NATIONAL BOOK CRITICS CIRCLE AWARD WINNER • NATIONAL BESTSELLER • Geobiologist Hope Jahren has spent her life studying trees, flowers, seeds, and soil. Lab Girl is her revelatory treatise on plant life—but it is also a celebration of the lifelong curiosity, humility, and passion that drive every scientist.
"Does for botany what Oliver Sacks’s essays did for neurology, what Stephen Jay Gould’s writings did for paleontology.” —The New York Times
In these pages, Hope takes us back to her Minnesota childhood, where she spent hours in unfettered play in her father’s college laboratory. She tells us how she found a sanctuary in science, learning to perform lab work “with both the heart and the hands.” She introduces us to Bill, her brilliant, eccentric lab manager. And she extends the mantle of scientist to each one of her readers, inviting us to join her in observing and protecting our environment.
Warm, luminous, compulsively readable, Lab Girl vividly demonstrates the mountains that we can move when love and work come together.
APPLE BOOKS REVIEW
Lab Girl is a memoir of a life dedicated to science. It’s also a meditation on nature’s majesty, a tale of spiritual awakening, and a guide to living in harmony with your purpose and your environment. Hope Jahren traces her roots as a groundbreaking biologist to her stoic Minnesota childhood, delivers anecdotes about her personal and professional experiences with the flair of an Irish poet, and shares fascinating observations about the quirks of plant life. Whether you consider yourself an artist or a scientist, this astonishingly beautiful book is a breath of fresh air. Writes Jahren: “Science has taught me that everything is more complicated than we first assume, and that being able to derive happiness from discovery is a recipe for a beautiful life.”
Jahren, a professor of geobiology at the University of Hawaii, recounts her unfolding journey to discover "what it's like to be a plant" in this darkly humorous, emotionally raw, and exquisitely crafted memoir. In clever prose, Jahren distills what it means to be one of those researchers who "love their calling to excess." She describes the joy of working alone at night, the "multidimensional glory" of a manic episode, scavenging jury-rigged equipment from a retiring colleague, or spontaneously road-tripping with students to a roadside monkey preserve. She likens elements of her scientific career to a plant world driven by need and instinct, comparing the academic grant cycle to the resource management of a deciduous tree and the experience of setting up her first desperately underfunded basement lab to ambitious vines that grow quickly wherever they can. But the most extraordinary and delightful element of her narrative is her partnership with Bill, a taciturn student who becomes both her lab partner and her sarcastic, caring best friend. It's a rare portrait of a deep relationship in which the mutual esteem of the participants is unmarred by sexual tension. For Jahren, a life in science yields the gratification of asking, knowing, and telling; for the reader, the joy is in hearing about the process as much as the results.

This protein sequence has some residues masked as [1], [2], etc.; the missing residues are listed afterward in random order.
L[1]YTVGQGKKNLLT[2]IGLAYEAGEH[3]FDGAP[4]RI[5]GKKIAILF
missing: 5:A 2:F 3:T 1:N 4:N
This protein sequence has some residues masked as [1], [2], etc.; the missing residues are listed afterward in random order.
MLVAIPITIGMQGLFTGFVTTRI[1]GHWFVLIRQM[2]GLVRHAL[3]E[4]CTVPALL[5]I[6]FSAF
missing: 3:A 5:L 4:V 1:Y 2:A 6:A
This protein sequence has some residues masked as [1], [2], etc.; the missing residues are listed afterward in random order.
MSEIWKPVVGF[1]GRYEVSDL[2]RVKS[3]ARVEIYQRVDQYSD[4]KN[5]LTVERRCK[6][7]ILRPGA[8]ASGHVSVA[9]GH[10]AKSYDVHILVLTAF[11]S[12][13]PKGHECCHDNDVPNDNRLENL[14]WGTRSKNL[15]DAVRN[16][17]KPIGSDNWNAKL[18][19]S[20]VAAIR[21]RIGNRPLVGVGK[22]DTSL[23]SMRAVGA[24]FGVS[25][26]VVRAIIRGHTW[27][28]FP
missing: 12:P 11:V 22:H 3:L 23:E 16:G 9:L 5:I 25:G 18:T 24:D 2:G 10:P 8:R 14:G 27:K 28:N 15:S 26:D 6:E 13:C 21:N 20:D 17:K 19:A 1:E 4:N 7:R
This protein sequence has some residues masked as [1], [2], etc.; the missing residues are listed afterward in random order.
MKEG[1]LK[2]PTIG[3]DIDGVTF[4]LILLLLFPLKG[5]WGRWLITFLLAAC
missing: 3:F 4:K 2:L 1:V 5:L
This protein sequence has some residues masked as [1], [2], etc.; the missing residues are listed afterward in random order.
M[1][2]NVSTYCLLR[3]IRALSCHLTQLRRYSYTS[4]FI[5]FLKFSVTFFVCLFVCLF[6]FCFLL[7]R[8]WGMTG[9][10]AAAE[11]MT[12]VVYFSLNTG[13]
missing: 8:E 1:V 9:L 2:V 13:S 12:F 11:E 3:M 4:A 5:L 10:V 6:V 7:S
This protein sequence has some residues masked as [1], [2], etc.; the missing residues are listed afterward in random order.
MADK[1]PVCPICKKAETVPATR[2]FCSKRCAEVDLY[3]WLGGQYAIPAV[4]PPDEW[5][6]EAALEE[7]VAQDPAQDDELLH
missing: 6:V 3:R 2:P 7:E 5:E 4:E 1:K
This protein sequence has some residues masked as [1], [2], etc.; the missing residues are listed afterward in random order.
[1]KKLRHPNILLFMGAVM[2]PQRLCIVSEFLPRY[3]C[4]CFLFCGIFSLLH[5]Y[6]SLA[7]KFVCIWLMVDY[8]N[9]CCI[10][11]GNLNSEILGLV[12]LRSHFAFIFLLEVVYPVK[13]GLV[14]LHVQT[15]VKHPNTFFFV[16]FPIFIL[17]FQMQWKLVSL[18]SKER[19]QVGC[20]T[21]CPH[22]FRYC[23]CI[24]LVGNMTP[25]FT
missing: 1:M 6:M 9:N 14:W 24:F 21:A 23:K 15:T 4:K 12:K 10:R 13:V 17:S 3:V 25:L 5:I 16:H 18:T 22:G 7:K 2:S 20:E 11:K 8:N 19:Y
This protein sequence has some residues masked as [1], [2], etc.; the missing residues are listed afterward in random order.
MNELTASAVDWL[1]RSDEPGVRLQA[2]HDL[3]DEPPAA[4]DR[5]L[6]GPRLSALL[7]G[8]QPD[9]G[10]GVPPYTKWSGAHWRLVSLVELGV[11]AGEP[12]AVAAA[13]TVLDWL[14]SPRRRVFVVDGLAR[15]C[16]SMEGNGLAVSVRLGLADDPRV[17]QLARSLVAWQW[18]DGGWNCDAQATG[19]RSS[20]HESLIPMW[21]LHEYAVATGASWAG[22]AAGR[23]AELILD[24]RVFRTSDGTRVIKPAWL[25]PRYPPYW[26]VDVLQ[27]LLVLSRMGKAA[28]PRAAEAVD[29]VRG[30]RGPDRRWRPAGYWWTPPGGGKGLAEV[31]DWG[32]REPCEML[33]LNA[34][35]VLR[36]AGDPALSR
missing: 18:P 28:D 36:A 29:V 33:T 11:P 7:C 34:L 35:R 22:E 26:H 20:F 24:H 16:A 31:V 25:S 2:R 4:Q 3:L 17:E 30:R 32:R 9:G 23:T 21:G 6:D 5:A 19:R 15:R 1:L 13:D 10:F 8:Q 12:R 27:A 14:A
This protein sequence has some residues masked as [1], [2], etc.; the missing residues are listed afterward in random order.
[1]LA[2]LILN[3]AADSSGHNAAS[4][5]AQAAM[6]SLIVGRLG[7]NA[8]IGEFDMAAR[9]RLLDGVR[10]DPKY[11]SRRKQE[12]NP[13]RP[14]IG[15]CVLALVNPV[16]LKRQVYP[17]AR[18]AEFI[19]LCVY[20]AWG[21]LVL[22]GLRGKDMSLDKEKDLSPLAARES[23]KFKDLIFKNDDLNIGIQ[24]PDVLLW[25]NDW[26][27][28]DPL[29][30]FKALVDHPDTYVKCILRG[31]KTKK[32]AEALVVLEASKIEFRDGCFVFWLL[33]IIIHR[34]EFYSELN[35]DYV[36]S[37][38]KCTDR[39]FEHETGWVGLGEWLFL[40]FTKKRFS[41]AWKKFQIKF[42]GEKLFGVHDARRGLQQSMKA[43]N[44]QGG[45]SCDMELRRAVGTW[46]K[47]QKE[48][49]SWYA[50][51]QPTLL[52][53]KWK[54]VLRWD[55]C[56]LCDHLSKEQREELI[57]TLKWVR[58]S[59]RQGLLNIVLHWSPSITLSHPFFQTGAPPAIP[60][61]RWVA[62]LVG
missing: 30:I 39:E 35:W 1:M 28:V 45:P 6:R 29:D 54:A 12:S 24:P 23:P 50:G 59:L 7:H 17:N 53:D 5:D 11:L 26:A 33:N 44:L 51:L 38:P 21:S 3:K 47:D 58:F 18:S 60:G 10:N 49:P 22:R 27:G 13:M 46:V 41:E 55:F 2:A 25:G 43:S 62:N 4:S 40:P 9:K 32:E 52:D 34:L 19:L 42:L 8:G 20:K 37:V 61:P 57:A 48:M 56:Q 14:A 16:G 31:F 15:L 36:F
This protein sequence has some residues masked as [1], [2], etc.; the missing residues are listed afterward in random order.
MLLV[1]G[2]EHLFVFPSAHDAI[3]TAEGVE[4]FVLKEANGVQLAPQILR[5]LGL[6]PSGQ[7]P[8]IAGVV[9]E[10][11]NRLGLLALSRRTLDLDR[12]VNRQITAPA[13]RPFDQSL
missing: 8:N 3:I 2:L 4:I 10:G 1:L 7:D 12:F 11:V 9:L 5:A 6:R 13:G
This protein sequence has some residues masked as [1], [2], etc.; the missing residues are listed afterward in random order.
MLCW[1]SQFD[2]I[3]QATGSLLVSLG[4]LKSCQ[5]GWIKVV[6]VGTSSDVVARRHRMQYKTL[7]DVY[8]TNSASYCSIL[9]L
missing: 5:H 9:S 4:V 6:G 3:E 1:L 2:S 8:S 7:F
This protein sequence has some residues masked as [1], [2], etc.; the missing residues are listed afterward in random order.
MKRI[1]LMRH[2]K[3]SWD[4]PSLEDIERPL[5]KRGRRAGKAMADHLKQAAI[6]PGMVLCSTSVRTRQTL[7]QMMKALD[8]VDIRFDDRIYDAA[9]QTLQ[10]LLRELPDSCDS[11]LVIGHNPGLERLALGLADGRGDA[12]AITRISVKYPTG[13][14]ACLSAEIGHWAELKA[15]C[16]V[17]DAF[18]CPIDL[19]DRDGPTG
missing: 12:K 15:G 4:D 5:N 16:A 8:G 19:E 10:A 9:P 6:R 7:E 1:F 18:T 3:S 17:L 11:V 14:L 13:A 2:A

Aside from the science lessons about plants which were quite informative there is another aspect that is an awakening. The mental health profession may have gotten OCD all wrong. Instead of labeling it as a “disorder” perhaps it’s a condition that should be fostered and celebrated rather than medicated to muteness.
Someday it would be lovely to read Bill’s version of this story.
Couldn't put it down!
Hope Jahren's fascinating career in paleobotany is crystallized in this addictive memoir. Part adventure, part cautionary tale for women in a male-dominated field, her story is deftly woven with snippets of literary classics. I'll never look at a tree in the same way again. In fact, I'm going to plant one in her honor in our back yard!
It was nice to read about being a scientist from a woman’s perspective. My favorite part was Bill and his monkey doppelgänger.